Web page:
My new motto…
…is to not feel tempted into buying a phone while my old phone works perfectly fine. Well that does not seem like a motto that will last, what with Motorola and Flipkart going on an aggressively feel good campaign. What is so ‘feel good’ about it you ask? The new Moto G (cue jokes about the phone that commands our respect so much that we need to suffix a ‘ji’ to its name) available exclusively on Flipkart for Rs.12,499 (8GB) and Rs. 13,999 (16GB), sold several thousand units within hours of being launched. The 16GB version has been sold out and you can now pre-book it if you want to and get on a queue.
Reviews have been pouring in from all corners, and so far they all seem to say, paisa vasool! Apart from the pricing, what has drawn a lot of admiration for the phone has been its strong battery support. Now all of us with a smartphone know how annoying it is to have a phone that is constantly instructing us to connect the phone to a charger. (I also think we should all consider starting a change.org campaign asking Android phone companies to make polite phones that will say things like, ‘Kindly charge me’, ‘Please give me some food’. Honestly, ‘Connect your phone to a charger’ sounds like an instruction. We could all do with one less instruction in life. No?)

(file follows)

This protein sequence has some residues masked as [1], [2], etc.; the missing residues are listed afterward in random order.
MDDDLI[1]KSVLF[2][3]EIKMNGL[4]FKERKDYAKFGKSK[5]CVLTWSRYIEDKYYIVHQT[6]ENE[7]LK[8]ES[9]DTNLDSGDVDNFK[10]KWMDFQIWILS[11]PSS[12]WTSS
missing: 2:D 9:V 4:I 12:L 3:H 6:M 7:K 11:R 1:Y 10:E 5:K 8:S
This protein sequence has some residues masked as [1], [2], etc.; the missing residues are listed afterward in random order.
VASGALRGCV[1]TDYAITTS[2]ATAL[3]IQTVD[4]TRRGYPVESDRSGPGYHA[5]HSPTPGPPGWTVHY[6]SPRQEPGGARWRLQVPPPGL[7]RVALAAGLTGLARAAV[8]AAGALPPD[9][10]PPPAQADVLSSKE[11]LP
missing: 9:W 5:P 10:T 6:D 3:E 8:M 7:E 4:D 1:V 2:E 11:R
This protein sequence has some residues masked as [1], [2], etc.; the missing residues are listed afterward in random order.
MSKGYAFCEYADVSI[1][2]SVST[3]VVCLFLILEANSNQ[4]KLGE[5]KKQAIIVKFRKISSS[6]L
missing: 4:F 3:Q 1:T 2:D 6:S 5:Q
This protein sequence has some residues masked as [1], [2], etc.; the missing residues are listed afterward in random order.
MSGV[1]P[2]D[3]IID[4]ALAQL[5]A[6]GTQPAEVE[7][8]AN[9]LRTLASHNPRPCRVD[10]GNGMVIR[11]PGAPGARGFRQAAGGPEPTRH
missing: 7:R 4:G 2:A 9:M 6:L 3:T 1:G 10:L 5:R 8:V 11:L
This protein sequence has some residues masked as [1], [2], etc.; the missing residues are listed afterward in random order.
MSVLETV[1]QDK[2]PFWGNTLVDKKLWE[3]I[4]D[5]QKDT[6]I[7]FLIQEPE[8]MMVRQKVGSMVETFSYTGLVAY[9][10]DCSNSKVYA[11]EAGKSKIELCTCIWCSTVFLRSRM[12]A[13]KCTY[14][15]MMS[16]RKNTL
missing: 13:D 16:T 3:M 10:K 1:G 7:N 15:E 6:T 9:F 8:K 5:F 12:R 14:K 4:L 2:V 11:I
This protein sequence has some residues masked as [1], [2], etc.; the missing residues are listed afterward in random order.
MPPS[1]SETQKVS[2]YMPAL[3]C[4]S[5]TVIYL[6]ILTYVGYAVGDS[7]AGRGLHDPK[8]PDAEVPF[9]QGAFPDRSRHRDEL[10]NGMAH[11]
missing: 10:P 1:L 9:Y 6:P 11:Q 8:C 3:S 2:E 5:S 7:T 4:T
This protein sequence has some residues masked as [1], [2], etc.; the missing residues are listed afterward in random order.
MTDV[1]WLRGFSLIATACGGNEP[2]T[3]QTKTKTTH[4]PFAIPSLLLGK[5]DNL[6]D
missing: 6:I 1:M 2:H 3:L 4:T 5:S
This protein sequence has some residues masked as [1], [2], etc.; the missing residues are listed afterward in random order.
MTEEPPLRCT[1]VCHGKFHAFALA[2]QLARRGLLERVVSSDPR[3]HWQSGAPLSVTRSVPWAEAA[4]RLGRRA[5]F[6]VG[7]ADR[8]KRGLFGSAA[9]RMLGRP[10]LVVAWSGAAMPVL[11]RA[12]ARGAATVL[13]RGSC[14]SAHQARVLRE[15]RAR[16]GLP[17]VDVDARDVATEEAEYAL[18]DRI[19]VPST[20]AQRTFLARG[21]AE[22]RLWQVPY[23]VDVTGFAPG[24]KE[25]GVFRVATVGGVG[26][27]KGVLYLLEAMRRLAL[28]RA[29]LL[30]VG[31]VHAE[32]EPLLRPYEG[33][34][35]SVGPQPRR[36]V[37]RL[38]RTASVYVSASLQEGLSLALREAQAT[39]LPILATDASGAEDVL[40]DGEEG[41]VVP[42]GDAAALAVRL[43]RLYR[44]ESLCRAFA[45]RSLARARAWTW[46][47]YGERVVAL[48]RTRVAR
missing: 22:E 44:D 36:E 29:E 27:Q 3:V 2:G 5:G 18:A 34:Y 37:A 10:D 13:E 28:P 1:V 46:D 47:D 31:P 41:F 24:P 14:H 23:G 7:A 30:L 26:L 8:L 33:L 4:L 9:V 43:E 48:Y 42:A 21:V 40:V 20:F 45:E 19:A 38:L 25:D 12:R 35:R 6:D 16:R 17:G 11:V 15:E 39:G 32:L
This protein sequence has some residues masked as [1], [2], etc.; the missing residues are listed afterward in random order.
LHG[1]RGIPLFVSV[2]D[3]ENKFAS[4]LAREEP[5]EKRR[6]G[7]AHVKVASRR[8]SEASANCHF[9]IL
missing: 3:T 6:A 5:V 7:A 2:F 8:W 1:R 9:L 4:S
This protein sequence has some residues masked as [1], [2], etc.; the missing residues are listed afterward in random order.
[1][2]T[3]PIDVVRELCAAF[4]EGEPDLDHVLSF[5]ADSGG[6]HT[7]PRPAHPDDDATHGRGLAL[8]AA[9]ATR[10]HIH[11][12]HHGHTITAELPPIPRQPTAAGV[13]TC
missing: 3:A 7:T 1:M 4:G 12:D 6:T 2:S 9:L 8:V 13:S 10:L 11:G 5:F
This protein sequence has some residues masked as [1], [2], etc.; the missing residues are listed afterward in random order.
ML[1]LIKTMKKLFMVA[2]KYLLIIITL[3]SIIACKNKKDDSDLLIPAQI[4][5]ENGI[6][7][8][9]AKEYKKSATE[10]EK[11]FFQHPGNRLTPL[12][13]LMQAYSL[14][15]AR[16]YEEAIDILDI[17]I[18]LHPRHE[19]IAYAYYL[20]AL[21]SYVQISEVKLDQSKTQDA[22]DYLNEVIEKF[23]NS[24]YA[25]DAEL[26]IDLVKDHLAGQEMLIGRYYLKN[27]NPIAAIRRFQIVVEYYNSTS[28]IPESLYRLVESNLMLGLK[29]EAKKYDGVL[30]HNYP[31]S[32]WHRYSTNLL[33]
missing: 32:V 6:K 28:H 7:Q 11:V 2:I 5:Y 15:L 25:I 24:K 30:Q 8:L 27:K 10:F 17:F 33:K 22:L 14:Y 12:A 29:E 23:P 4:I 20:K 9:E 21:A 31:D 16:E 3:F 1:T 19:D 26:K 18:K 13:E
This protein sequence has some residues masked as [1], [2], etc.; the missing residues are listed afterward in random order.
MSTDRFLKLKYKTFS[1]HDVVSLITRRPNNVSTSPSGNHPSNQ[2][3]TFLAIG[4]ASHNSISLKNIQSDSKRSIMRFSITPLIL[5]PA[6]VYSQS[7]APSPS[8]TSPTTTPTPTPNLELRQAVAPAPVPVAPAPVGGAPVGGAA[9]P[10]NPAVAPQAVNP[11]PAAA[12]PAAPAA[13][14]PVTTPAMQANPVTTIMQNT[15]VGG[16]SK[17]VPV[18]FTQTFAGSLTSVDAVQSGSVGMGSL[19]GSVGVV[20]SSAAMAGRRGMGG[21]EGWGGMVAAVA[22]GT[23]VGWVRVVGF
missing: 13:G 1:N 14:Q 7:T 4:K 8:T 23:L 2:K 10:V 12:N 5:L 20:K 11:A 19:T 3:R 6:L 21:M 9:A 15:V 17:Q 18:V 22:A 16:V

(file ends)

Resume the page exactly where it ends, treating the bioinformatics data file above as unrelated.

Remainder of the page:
And the Oscar goes to…
Ok, admit it, you found that meme on Facebook that says “Thanks for sharing your Facebook movie. Here’s your (insert expletive) Oscar” hilarious even if you did share your movie. When Facebook turned 10 this year they decided to do something they do best. Make it seem like it’s all about us. Well it worked. The “movie” set to a soaring background score showcased snippets from our first post to most popular photos! While for some of us this was a lot of fun, there were also others who found the movie irrelevant. For instance, some photographer friends on my list complained about how their entire movie was about other ten married couples’ best moments. Ouch.
The most heartening thing to have come out of this entire affair is the story of John Berlin whose 21-year-old son died two years ago. He made a very emotional video requesting Facebook and Zuckerberg to let him see his son’s movie. Berlin had seen his as well as others’ movies in which his son’s photo popped up and then wanted to see his son’s movie! The video went viral and in no time Facebook had released his son’s ‘lookback’ movie.